We have no idea if this class gets actual spellcasting, so we either suspect that it doesn't because you didn't tell us (in which case we get slammed because "we just don't know yet") or we try and speculate on what the class does get, in which case we get slammed for the same reason.

As far as these blogs go, I am not excited to discuss this class, because all we seem to be looking to get is alignment arguments from it, however given the alias I feel I am morally obligated to participate in this week of upcoming insanity.

Do we even know how smite evil works? We know how domains work, how channeling works, how weapon proficiency works, and how sneak attack works.

This blog lacks, big time. I am disappoint.


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Igwilly wrote:

Not really. Each 3 types of good are equally good. However, Lawful Good rests in special place of the alignment chart.

Alignment is a lot more than a worthless mechanic. I invite anyone here to think about a little bit. Especially, on why people would have the alignments they have.
It's so much of a food for thought. Really, this is a Brilliant system. It's a shame many people cannot use it right :)

With all due respect, I'd but forth the supposition that you don't understand it as well as you think, if you believe Lawful Good is special.

Again, its my favorite alignment. My favorite character is a Paladin, who when I first started playing the game spared a Blackguard and redeemed her because he refused to strike down anyone he believed could be saved. He refused to kill a Half-Fiend that had tormented him for weeks, because he believed so strongly that all life is worth respect. And if he can spare a life, he will, no matter the cost to himself. Playing him as a Cleric Variant-Multiclassed Paladin in a Wrath of the Righteous game, serving my girl Sarenrae. Sweet jibblets, I clicked my heels and danced around the room when someone described Sarenrae to me for the first time. That was like telling my Paladin "Son, you're coming home!"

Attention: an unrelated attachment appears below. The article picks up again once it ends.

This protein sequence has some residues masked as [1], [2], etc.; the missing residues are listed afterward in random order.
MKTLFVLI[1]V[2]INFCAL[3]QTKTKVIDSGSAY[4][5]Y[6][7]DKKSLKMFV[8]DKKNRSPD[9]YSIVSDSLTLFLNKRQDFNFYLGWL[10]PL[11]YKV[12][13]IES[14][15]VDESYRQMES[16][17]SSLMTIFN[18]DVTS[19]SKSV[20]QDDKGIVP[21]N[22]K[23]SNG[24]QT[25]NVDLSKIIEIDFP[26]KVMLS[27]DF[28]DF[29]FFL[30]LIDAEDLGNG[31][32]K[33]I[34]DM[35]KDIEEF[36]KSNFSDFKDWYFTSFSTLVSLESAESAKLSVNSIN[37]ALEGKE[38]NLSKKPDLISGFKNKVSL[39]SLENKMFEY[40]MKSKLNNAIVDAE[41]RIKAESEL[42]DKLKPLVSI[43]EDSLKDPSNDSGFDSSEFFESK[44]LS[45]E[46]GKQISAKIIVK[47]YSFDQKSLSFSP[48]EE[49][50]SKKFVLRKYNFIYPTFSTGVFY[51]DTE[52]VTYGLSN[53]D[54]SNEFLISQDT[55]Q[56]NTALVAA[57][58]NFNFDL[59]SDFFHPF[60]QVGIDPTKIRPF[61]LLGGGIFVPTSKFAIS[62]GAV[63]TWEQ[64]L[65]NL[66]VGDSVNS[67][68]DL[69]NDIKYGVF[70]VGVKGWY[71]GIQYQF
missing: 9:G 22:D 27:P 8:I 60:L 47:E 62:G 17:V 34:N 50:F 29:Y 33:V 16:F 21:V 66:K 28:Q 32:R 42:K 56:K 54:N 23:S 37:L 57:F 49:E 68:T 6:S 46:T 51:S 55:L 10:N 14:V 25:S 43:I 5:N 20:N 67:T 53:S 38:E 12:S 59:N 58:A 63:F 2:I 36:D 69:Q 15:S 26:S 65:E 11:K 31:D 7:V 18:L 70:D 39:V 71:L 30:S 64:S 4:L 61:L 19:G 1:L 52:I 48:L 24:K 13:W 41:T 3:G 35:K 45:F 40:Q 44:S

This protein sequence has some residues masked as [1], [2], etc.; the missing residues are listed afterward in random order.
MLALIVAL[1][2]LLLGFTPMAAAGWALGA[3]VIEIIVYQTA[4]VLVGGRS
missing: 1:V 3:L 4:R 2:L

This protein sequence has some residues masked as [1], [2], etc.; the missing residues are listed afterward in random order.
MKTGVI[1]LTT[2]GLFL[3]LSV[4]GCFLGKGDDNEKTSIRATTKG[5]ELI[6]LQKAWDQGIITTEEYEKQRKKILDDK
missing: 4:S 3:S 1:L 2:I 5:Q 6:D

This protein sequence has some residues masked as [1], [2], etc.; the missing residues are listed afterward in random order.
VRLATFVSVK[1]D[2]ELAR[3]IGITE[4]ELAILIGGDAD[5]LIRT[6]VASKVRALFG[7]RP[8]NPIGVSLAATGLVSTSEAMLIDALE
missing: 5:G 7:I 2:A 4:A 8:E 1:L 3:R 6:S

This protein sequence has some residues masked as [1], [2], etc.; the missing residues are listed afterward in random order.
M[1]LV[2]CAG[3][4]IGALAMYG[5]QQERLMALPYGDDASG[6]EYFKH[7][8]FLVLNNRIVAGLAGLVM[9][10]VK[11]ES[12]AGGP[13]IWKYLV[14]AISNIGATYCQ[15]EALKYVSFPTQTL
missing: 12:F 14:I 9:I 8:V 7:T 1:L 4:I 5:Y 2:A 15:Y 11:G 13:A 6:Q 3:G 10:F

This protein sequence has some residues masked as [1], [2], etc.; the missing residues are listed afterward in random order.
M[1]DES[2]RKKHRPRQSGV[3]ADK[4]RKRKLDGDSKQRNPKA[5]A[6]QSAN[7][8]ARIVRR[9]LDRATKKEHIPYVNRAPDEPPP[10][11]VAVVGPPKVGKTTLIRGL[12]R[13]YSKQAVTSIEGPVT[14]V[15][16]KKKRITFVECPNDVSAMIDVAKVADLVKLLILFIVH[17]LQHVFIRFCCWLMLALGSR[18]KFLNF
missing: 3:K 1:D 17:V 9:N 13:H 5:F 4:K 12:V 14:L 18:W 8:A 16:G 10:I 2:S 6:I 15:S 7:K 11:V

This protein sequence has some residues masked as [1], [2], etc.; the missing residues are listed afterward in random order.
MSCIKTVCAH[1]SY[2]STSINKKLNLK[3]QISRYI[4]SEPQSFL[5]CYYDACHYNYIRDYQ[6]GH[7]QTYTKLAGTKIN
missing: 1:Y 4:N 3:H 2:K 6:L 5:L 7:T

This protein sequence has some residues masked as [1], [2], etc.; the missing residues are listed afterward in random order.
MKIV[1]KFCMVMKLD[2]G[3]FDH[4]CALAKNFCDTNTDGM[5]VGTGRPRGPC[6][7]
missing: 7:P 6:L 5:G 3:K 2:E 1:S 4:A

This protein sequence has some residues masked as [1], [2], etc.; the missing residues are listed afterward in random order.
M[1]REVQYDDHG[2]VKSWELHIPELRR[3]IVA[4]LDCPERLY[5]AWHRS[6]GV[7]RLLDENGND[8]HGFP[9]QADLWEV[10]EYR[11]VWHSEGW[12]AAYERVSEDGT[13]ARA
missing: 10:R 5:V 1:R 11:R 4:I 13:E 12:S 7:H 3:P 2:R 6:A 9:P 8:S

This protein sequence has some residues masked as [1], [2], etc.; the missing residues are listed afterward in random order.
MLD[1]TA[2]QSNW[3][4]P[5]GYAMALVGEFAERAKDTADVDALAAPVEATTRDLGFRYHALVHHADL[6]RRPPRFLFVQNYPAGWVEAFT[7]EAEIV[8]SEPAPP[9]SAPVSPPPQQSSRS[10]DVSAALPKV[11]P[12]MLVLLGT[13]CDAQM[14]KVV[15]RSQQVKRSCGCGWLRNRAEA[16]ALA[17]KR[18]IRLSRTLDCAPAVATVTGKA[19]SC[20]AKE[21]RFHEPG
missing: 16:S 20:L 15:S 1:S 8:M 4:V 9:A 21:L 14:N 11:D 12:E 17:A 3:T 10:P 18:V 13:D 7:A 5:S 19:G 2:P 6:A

My favorite current character is a Samruai who follows the Paladin Code of Shizuru, the Code of Ichimeiyo, and the Code of his own family. While serving a Lord, and dealing with a party of people that do not respect his culture and beliefs.

I love Paladins, and I love Lawful Good. And I hate the notion that either of them are 'Special'. Lawful Good is not about rewards, it is not about superiority, is it not about how your way is so much harder. Its about what is Right, because its Right, and nothing else.

Granted, I think Pro-Lawful Only supporters believe in that concept, generally, and are of the mind "Paladins are Lawful because that's what's Right.", to use my terminology there.

But, do not suggest I don't know the alignments or understand them. If there is any claim made that I don't understand Lawful Good, buddy, you're in for a hurricane of paragraphs with drawn out diatribes of why I do.

So, just to be be clear: I understand alignment, I understand Paladins, and I understand Lawful Good. I just disagree with anyone that says they are special, or should be rewarded. Or that they should get more than Neutral of Chaotic Good.